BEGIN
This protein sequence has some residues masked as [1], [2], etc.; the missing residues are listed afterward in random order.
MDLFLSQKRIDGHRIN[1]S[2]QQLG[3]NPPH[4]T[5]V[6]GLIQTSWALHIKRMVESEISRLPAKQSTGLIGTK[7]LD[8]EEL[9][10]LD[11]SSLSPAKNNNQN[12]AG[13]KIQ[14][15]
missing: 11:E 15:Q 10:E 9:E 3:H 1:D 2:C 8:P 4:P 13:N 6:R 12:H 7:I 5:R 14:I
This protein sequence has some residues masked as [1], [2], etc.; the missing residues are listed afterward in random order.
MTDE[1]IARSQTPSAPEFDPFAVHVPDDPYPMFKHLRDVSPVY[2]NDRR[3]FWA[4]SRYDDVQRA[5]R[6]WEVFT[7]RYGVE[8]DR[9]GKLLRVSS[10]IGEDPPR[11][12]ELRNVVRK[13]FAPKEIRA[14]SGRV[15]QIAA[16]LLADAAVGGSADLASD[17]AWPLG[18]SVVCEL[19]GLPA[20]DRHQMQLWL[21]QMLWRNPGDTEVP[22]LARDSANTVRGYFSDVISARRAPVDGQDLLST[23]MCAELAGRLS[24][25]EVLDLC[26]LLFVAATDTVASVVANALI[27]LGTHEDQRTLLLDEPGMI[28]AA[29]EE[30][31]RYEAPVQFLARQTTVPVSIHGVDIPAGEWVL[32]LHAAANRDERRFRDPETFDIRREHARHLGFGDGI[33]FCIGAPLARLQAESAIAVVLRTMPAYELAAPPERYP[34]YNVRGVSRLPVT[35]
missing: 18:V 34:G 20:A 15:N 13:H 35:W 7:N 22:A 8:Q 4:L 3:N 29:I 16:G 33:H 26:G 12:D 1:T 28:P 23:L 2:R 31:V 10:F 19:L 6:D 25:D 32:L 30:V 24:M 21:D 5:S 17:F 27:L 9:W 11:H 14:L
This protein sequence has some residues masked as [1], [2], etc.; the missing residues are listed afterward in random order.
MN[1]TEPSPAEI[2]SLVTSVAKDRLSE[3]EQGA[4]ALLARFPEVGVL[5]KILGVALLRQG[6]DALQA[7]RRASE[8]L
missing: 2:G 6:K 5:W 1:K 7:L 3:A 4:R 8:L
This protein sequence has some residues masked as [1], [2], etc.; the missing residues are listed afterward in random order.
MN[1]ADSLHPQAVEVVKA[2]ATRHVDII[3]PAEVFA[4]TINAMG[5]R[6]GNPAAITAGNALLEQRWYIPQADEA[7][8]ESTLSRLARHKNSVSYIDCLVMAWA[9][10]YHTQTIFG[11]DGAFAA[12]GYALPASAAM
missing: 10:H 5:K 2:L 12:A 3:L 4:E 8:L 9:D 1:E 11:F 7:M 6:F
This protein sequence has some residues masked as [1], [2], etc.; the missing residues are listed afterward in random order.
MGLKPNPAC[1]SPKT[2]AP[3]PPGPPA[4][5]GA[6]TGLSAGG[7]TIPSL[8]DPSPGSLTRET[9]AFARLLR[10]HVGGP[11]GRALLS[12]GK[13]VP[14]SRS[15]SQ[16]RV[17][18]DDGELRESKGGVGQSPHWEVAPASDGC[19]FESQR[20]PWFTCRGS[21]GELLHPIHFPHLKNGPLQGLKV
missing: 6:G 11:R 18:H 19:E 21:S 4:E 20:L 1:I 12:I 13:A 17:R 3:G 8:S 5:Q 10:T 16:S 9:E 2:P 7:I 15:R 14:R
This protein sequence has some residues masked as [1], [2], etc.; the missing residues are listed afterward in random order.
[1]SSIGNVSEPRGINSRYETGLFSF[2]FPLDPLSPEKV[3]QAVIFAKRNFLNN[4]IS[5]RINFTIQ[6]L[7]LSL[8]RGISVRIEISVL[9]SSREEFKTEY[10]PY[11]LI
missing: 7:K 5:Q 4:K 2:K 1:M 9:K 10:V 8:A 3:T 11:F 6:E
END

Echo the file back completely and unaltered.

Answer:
This protein sequence has some residues masked as [1], [2], etc.; the missing residues are listed afterward in random order.
MDLFLSQKRIDGHRIN[1]S[2]QQLG[3]NPPH[4]T[5]V[6]GLIQTSWALHIKRMVESEISRLPAKQSTGLIGTK[7]LD[8]EEL[9][10]LD[11]SSLSPAKNNNQN[12]AG[13]KIQ[14][15]
missing: 11:E 15:Q 10:E 9:E 3:H 1:D 2:C 8:P 4:P 13:N 6:R 12:H 7:I 5:R 14:I
This protein sequence has some residues masked as [1], [2], etc.; the missing residues are listed afterward in random order.
MTDE[1]IARSQTPSAPEFDPFAVHVPDDPYPMFKHLRDVSPVY[2]NDRR[3]FWA[4]SRYDDVQRA[5]R[6]WEVFT[7]RYGVE[8]DR[9]GKLLRVSS[10]IGEDPPR[11][12]ELRNVVRK[13]FAPKEIRA[14]SGRV[15]QIAA[16]LLADAAVGGSADLASD[17]AWPLG[18]SVVCEL[19]GLPA[20]DRHQMQLWL[21]QMLWRNPGDTEVP[22]LARDSANTVRGYFSDVISARRAPVDGQDLLST[23]MCAELAGRLS[24][25]EVLDLC[26]LLFVAATDTVASVVANALI[27]LGTHEDQRTLLLDEPGMI[28]AA[29]EE[30][31]RYEAPVQFLARQTTVPVSIHGVDIPAGEWVL[32]LHAAANRDERRFRDPETFDIRREHARHLGFGDGI[33]FCIGAPLARLQAESAIAVVLRTMPAYELAAPPERYP[34]YNVRGVSRLPVT[35]
missing: 18:V 34:G 20:A 15:N 13:H 35:W 7:N 22:A 8:Q 4:L 3:N 29:I 16:G 33:H 26:G 12:D 1:T 28:P 23:L 2:R 31:V 10:F 19:L 6:D 25:D 32:L 30:V 24:M 21:D 5:S 17:F 27:L 9:W 11:H 14:L
This protein sequence has some residues masked as [1], [2], etc.; the missing residues are listed afterward in random order.
MN[1]TEPSPAEI[2]SLVTSVAKDRLSE[3]EQGA[4]ALLARFPEVGVL[5]KILGVALLRQG[6]DALQA[7]RRASE[8]L
missing: 2:G 6:K 5:W 1:K 7:L 3:A 4:R 8:L
This protein sequence has some residues masked as [1], [2], etc.; the missing residues are listed afterward in random order.
MN[1]ADSLHPQAVEVVKA[2]ATRHVDII[3]PAEVFA[4]TINAMG[5]R[6]GNPAAITAGNALLEQRWYIPQADEA[7][8]ESTLSRLARHKNSVSYIDCLVMAWA[9][10]YHTQTIFG[11]DGAFAA[12]GYALPASAAM
missing: 10:H 5:K 2:L 12:A 3:L 4:E 8:L 9:D 1:E 11:F 7:M 6:F
This protein sequence has some residues masked as [1], [2], etc.; the missing residues are listed afterward in random order.
MGLKPNPAC[1]SPKT[2]AP[3]PPGPPA[4][5]GA[6]TGLSAGG[7]TIPSL[8]DPSPGSLTRET[9]AFARLLR[10]HVGGP[11]GRALLS[12]GK[13]VP[14]SRS[15]SQ[16]RV[17][18]DDGELRESKGGVGQSPHWEVAPASDGC[19]FESQR[20]PWFTCRGS[21]GELLHPIHFPHLKNGPLQGLKV
missing: 6:G 11:R 18:H 19:E 21:S 4:E 20:L 1:I 12:I 13:A 17:R 3:G 8:S 5:Q 10:T 16:S 9:E 2:P 7:I 15:R 14:R
This protein sequence has some residues masked as [1], [2], etc.; the missing residues are listed afterward in random order.
[1]SSIGNVSEPRGINSRYETGLFSF[2]FPLDPLSPEKV[3]QAVIFAKRNFLNN[4]IS[5]RINFTIQ[6]L[7]LSL[8]RGISVRIEISVL[9]SSREEFKTEY[10]PY[11]LI
missing: 7:K 5:Q 4:K 2:K 1:M 9:K 10:V 8:A 3:T 11:F 6:E